Enzo, our adorable German Shepherd, was 20 months old when we added a second German Shepherd puppy to our family. Enzo was a hyperactive boy, with an enormous drive, nudging us 24×7 to play “Brring” with him with whatever he found handy: his ball, his bone, our shoes, twigs, branches, small stones and even a small towel once.We, unfortunately, were not always able to keep him entertained, blame it on our other boring human roles and responsibilities. So, we decided to gift our “only child” a “sibling”. And, Olyver aka Oly, a long haired, chubby, 8-week-old cuddle monster born of award winning GSDs of the show dog line, arrived soon.
The entire process of thinking about getting a second puppy to actually introducing Oly to our household was fraught with indecisions, apprehensions, doubts, questions and concerns. Hence, once Oly was all settled in and started loving our home, I thought of putting together some snippets of our prepping process before we got our new bundle of joy on board.
1. A Girl or A Boy
Experts asked us to get a girl this time as two boys would invariably fight and bleed each other to death. But since we were against the principle of neutering our pets, we felt uncomfortable at the thought of witnessing incessant love making between our fur babies and then ending up with unwanted litters. So, we said, lets get another boy; just make sure they understand humans are the Alpha in this household and canines are not allowed to fight freely.
2. Age of the new puppy
We felt the younger a pup was introduced to its new home, the easier it would be for both parties to get to know each other better. So, we opted for an 8 week old.
3. Working vs Show Breed
Enzo comes from an extremely illustrious lineage of working dogs. In addition to being an excellent candidate for Schutzhund, Enzo has an impeccable family health record. Show dogs on the other hand are known to be vulnerable to hip dysplasia and elbow disorders, due to indiscriminate in-breeding practiced by unscrupulous breeders. Show dogs however win by their physical beauty, royal gait, cuddly nature, strong bone structure if born out of healthy parents raised by a reputed breeder, and most importantly for us, would offer a calmer disposition to balance out Enzo’s obsessive compulsive prey drive.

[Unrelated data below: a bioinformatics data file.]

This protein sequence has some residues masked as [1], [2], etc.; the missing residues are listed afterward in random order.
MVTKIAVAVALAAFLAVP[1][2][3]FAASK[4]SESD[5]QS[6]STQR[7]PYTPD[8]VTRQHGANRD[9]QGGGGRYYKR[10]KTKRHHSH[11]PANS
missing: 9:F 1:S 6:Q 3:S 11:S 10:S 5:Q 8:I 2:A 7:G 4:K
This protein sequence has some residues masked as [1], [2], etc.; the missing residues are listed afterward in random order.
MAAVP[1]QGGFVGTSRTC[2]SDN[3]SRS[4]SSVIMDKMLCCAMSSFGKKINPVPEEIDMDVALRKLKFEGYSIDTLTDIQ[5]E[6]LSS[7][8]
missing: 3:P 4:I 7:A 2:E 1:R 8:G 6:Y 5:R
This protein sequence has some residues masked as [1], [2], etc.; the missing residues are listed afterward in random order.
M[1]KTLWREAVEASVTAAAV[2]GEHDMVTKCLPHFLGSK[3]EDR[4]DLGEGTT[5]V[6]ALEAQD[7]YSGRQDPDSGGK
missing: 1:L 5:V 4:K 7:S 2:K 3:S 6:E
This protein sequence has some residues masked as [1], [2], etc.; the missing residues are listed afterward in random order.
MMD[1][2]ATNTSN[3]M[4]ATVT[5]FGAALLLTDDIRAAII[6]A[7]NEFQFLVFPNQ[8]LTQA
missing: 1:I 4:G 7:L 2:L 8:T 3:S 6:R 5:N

4. Long-haired vs Short-haired
A short haired GSD pup would shed less and could be a boon if you are prone to allergy attacks or are not a big fan of cleaning your home daily. A long haired German Shepherd however looks prettier and if you could brush him regularly in the right fashion with the right set of tools, shedding should not be a cause of concern.
5. Buy or Adopt
We initially preferred adoption as we got Enzo from a breeder. But no adoption agency agreed to let us adopt one of their dogs. Dogs up for adoption are all neutered and hence not recommended to share a home with a non neutered one, as the latter, with its greater drive, is sure to intimidate the new member. So, our only option left was to buy from the breeder.
6. Raise together or in isolation
Raising two puppies of different age groups simultaneously in the same household is like handling a double edged sword. If you manage to stop the fights, be sure to consider the other extreme. They would bond so closely with each other that the older puppy would end up being the new puppy’s foster mom, the new guy would go to his “Mommy” for everything, speak the same language, get entertained by the same games, and as this canine-canine bonding would peak, the canine-human bonding would fall apart. Raising them in absolute isolation to our advantage, however, sounded manipulative. Instead, we decided to keep a control on the time they spent in each other’s company and then individually in the human company. As long as a balance could be struck between the two and no sides felt left out, this should be pretty easy to attain.
7. Always use Neutral Ground for Introduction:
We could not walk straight into our home with Oly; in addition to being Oly’s new home, it was Enzo’s territory too. He would never accept an intruder. Enzo would be needed to consider Oly a buddy, not a trespasser. Here’s where the experts’ advice came handy: have the first meeting on a neutral ground.
So, Mom waited with Oly in a neighborhood park while Dad went home alone to take Enzo out for a casual stroll. Enzo, delighted with an unexpected visit to the park, was even more delighted to discover a new puppy who had apparently gone unnoticed by the humans. Enzo licked Oly, Oly asked for a tummy rub, Enzo wagged his tell with full gusto and bugged his parents to allow him to take the new pup home. Parents obliged. Things have been going pretty well on both canine-canine and human-canine fronts since then.